It’s a long way to go as Sakada mentioned in this interview. I hope all Cambodian people, especially the young generation spend their time to know themselves, find their passions and live their own lives.
It’s a long way to go but it’s good to start today. It’s good to found something like SmallWord, like Khmer Enterprises to encourage people to change their lives.
Everybody should know what make them happy. Everybody should have their goals. Everybody should know what they want people to remember about them.
If you don’t know yet any of these, it’s time to join Khmer Enterprises. I myself registered to be a member too.
I hope my interview with Sakada will provide more information about entrepreneurship, a system that I believe we could have our own business with less than 100$.
Santel: Who are you and what do you do?
Sakada: My name Sakada Sam. I am an MBA graduate in Cambodia and a candidate for a Master of SMEs Development in New Zealand. Previously, I was a business development consultant and a highly sought after self-development trainer. I had delivered customized training for various NGOs and businesses. My specialized courses include strategic planning, goal setting, team building and leadership. Currently, I am a co-founder of SmallWorld, a social collaborative workspace, and a founder of Khmer Enterprises, aiming to encourage, support and partner with local startups (*studentrepreneurs) in Cambodia.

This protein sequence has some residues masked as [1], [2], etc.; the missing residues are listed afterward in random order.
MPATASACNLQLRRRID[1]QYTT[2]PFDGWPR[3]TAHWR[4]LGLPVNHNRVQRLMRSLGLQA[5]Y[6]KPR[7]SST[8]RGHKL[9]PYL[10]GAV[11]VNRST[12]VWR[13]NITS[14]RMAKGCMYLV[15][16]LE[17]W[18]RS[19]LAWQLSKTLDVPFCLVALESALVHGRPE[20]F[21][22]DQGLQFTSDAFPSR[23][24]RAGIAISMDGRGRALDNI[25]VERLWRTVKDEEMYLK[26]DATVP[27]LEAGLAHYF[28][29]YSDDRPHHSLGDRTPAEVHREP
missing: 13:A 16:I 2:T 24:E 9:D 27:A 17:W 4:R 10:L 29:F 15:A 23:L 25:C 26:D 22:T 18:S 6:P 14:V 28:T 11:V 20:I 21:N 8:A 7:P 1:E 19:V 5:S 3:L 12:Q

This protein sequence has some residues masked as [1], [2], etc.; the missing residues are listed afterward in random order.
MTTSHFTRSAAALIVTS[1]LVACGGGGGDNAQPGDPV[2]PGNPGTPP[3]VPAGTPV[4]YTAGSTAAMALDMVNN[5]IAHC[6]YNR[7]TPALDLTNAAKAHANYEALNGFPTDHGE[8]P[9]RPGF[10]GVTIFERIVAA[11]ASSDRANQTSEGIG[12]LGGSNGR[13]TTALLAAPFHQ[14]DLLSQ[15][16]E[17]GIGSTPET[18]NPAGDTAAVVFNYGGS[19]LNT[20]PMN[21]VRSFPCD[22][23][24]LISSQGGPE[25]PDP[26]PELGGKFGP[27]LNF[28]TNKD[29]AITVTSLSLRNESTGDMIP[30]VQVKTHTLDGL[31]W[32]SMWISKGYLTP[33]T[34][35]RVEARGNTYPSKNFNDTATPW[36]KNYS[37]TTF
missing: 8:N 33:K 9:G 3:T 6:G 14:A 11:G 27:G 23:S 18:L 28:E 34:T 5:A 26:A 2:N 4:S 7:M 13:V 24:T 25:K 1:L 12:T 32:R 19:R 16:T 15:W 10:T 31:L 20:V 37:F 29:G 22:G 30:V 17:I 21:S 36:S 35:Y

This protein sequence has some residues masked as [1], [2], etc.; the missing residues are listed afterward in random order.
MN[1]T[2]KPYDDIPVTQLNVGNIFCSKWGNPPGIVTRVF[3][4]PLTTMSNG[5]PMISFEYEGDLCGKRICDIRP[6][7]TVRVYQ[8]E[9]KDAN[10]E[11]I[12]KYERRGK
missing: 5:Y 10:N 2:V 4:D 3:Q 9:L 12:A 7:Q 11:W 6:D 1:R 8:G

Santel: What’s ideas behind the SmallWorld?
Sakada: Our vision is to build a platform for young people to test, refine, and launch their ideas, improve their abilities, and create a business portfolio that will help them secure funding for future business developments.